• June 1, 2015 at 6:35 pm

      I’m so glad to have this well of victories! Some days, when all I remember is how my last twenty decisions weren’t so hot, I’m reminded I’ll be running through more enjoyable finishes before long. 🙂

  8. jottlings
    May 31, 2015 at 7:03 am

    I sure hope so. I sure hope I can tackle the mountain.

  9. cardamone5
    May 31, 2015 at 7:17 am

    Agree. Anyone can do anything they truly set their mind (and heart) to. Thanks for the reminder.

    Love,
    E

  10. May 31, 2015 at 1:58 pm

    What a telling memory. And how wonderful that you still use that lesson. Isn’t it crazy how someone’s small actions—like choosing teams in middle school—can have lasting consequences?

    • June 1, 2015 at 6:51 pm

      It is! What’s so funny to me is that I have these moments where someone’s small action, or offering of a handful of words, changed much for me. When I’ve shared some of those with the actor/speaker, it’s been surprising to see just how often they don’t even remember the acts or words that rocked me. I love that.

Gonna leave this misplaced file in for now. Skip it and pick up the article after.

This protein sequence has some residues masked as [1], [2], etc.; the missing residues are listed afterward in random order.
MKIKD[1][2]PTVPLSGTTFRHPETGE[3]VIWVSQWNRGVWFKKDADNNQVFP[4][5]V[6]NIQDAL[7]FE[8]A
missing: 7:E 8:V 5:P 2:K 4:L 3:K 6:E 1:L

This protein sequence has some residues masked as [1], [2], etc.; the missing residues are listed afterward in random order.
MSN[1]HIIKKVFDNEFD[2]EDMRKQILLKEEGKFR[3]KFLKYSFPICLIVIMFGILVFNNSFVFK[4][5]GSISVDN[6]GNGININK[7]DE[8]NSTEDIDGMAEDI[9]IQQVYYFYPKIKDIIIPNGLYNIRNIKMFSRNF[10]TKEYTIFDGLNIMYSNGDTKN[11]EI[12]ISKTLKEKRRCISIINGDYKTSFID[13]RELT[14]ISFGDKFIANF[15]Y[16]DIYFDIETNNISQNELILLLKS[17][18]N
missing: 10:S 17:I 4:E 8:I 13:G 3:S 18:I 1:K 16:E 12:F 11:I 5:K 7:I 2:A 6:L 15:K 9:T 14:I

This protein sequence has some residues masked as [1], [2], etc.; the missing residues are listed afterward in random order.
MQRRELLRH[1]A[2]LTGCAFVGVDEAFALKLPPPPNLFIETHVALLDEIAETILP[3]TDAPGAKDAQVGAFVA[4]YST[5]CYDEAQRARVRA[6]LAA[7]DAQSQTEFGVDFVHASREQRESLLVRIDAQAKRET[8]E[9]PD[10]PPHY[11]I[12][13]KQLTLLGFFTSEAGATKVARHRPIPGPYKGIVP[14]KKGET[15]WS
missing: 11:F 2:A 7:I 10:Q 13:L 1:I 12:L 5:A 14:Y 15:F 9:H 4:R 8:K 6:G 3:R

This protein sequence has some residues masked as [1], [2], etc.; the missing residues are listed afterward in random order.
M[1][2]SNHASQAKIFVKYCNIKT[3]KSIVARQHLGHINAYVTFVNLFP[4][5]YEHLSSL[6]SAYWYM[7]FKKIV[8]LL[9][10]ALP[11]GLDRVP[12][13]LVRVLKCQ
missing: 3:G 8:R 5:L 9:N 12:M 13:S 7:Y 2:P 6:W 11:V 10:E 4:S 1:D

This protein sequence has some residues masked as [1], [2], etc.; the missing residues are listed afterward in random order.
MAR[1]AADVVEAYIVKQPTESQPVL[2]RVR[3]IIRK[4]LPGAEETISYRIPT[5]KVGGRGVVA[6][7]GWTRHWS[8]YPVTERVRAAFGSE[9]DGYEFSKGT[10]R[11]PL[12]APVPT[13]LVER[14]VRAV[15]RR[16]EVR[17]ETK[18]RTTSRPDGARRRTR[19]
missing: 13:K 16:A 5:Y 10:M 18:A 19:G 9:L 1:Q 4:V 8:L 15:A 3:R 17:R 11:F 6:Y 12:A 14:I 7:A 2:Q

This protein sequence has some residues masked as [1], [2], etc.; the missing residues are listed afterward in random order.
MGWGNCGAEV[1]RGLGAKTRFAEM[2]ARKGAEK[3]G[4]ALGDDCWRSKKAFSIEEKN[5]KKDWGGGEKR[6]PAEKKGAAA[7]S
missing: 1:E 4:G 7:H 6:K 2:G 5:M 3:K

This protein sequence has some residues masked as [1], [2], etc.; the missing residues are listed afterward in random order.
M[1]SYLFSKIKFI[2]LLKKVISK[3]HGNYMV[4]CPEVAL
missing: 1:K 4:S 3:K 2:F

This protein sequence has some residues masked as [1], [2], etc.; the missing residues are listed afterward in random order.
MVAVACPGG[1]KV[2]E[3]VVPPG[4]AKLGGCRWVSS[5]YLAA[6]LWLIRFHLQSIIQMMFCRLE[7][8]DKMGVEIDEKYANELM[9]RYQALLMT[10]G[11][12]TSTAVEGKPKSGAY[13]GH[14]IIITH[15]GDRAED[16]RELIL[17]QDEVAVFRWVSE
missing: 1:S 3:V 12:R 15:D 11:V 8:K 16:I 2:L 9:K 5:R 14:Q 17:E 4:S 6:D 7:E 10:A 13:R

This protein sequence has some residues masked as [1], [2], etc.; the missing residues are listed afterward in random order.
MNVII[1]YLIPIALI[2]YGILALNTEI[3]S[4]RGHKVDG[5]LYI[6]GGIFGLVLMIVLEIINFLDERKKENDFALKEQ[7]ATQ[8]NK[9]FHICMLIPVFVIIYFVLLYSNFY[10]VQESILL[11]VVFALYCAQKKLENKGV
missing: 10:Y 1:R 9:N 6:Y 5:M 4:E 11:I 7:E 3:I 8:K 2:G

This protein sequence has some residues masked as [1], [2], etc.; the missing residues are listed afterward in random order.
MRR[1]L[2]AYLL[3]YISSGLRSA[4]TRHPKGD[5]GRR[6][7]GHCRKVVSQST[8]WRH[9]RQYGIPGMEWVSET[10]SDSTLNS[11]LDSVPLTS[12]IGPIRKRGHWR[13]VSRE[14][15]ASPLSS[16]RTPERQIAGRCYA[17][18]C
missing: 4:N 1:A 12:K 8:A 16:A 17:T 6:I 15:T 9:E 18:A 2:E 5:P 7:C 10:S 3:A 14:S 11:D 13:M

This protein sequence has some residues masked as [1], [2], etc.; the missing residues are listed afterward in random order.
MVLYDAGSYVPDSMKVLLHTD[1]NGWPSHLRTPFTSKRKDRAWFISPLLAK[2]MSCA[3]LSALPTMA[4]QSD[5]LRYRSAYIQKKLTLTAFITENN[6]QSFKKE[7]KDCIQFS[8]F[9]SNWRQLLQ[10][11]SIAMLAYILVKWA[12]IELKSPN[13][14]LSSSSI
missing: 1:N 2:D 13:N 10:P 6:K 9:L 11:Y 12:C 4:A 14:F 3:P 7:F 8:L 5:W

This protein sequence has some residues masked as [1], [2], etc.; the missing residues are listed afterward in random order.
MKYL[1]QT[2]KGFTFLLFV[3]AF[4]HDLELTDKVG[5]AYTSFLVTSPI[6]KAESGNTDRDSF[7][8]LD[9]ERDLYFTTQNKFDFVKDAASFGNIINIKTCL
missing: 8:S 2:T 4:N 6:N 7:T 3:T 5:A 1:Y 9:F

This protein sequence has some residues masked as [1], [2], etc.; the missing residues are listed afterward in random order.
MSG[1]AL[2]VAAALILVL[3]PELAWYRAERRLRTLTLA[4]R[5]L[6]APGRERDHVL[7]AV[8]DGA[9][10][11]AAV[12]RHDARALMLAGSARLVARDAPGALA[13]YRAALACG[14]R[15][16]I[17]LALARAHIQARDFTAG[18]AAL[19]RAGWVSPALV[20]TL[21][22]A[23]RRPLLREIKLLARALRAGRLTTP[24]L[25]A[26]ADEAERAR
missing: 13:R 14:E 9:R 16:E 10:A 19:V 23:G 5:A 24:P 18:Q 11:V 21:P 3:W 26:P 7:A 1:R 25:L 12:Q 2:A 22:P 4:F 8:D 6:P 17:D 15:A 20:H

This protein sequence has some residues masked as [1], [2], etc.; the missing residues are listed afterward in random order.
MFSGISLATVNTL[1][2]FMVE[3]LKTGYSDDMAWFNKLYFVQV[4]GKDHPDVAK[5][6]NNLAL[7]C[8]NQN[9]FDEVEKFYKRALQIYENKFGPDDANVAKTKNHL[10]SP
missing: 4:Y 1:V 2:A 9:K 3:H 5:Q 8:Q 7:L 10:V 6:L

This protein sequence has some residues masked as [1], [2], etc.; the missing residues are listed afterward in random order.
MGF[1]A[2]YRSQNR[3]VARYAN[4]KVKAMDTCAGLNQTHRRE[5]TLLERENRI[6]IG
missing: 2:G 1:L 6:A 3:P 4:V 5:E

11. June 1, 2015 at 3:43 am

    I miss running. Today I woke in such pain it reminded me how much I miss those steps. Dang, you reminded me there are things I can do, when there isn’t this. Thank you.

    • June 1, 2015 at 6:52 pm

      It’s been months since I ran. I meant to run yesterday, but didn’t realize until fairly late in the day. (Forget about sleeping if I run late!) I’m gearing up to run this weekend. I’ll aim for five, and savor almost every single step, whether I do run five or twenty. I’ll be even more appreciative this week, as I’ll feel you in that run. ♥

  12. June 1, 2015 at 9:41 pm

    After the challenging day tainted with self doubt I had, your piece was much needed. Thank you #yesIcan

  1. March 3, 2016 at 12:26 pm